Matthew 7:6 “Give not that which is holy unto the dogs, neither cast ye your pearls before swine, lest they trample them under their feet, and turn again and rend you.”

        • jim says:

          If I understand you correctly, you are explaining that it is theologically sound to treat that stuff about turning the other cheek as hyperbole, and substitute Just War Theory as a practical guide for the actions of the religiously correct state.

          • spandrell says:

            “Theologically sound” is little more than a fad. It changes like fashion.

            • jim says:

              Not so.

              If that was true, why is every Christian religion and every group of Christians obviously distinct from every Koranic religion and every group of Muslims.

          • spandrell says:

            Well memes derive through small mutations, you can only get from here to there so fast.

            There are quite a few progressive muslims, so Islam and Christianity have converged in a sense.

            And yes I know those aren’t true scotsmen, but they consider themselves to be so, and that’s meaningful by itself.

            • jim says:

              They don’t consider themselves true scotsmen for very long. The tension between progressive beliefs and Christian beliefs first leads them to argue that the gospels were written late, thus not a guide to the true Jesus or the true words of Jesus, so they can ignore the Gospels, and then they demote Jesus to community organizer, furtively going unintarian, then they go openly unitarian, then militant atheist.

          • spandrell says:

            For every consistent progressive who has gone atheist there are 10 self-declared Christians who go to Church every Sunday but behave exactly like their atheist cousin.

            • jim says:

              In places like San Franscisco, you can find Churches turned into museums, and places where churches used to be long ago that have been turned into lesbian bookstores and such like. Those are yesterday’s left wing Churches. Today’s left wing Churches are yesterday’s right wing churches. It is a stage they go through during the process of digestion.

          • spandrell says:

            Well as long as right wing churchgoers have more babies the process can go on indefinitely.

  3. Contaminated NEET says:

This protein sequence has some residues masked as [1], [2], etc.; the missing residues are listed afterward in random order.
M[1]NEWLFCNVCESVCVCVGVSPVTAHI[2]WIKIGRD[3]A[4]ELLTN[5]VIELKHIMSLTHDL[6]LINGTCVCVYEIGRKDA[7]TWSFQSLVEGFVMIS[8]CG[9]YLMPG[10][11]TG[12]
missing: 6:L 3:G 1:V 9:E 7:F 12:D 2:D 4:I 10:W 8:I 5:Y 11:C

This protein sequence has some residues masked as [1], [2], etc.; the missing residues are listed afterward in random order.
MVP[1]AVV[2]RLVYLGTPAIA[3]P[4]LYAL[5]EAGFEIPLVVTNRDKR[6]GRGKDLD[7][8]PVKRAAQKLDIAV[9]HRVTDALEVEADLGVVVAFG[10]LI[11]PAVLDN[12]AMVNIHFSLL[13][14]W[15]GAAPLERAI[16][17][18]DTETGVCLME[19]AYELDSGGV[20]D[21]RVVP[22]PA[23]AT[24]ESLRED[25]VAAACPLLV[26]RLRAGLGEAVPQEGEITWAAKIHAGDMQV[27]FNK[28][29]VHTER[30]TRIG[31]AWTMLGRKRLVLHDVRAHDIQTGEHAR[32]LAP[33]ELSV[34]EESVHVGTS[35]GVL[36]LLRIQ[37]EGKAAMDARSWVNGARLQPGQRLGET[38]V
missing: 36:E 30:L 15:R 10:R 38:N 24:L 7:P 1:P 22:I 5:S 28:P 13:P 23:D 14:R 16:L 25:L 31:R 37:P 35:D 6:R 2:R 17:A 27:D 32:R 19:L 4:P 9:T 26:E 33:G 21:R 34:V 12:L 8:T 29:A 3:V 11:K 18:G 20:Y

The bureaucrats can’t even patronize the arts properly. Just look at the utter garbage they fund now.

  4. Nick Land says:

    Brilliant and highly persuasive.
    Most difficult cases: Particles accelerators. Human Genome Project. Then this big brain program, which could end up doing using stuff …

    • jim says:

      Human Genome project was done by private enterprise. The state subsequently twisted their arm to share some of the credit.

      Particle accellerators have, predictably, hit a dead end. They just keep adding additional epicycles to curve fitting some rather featureless curves.

      If we get further with fundamental particle physics, it will be by looking at muonic atoms, and comparing muon and electron scattering from protons, which can be done at energies accessible to private enterprise.

      But really, to get further with particle physics, we need theoretical advances – at high energies we cannot truly calculate what the curves should be from our model, so we are never truly comparing the model with observation. With muonic scattering, we arguably can predict observations from our model, so should get on with the observations – which we have not been doing. The big accelerators were therefore largely makework and pseudoscience.

      Big brain program: First upload an elegans worm. Big brains, like high energy accelerators, are premature when we cannot upload elegans.

      • Nick Land says:

        If government big science is limited to activities that can be considered large-scale infrastructure projects — with product delivery sub-contracted to private businesses — can we draw a clear line between, say, an orbital fuel depot system, and a particle accelerator? To even go down this road of speculation is, of course, to restrict ourselves to a zone of questionable Hamiltonian nationalism, but if government is going to do anything, this type of undertaking seems the least destructive. (I’m not even clear why military spending is different in principle.)

        The brain project, by simply heaping a gigaton of public money into experimental computer development, could have any number of positive spin-offs unrelated (directly) to its public rationale. Given impending sovereign default, it makes sense to pump resources fairly indiscriminately in this kind of direction — the alternative is to waste it on redistribution policies, or on spinning the collapse schedule out a little longer. If the whole mess is going down anyway, we might at least get some IT hardware innovations and new algorithms out of it.

        • jim says:

          (I’m not even clear why military spending is different in principle.)

          Military spending is apt to be put to the test. Bullshit gets exposed.

          The brain project, by simply heaping a gigaton of public money into experimental computer development, could have any number of positive spin-offs unrelated (directly) to its public rationale.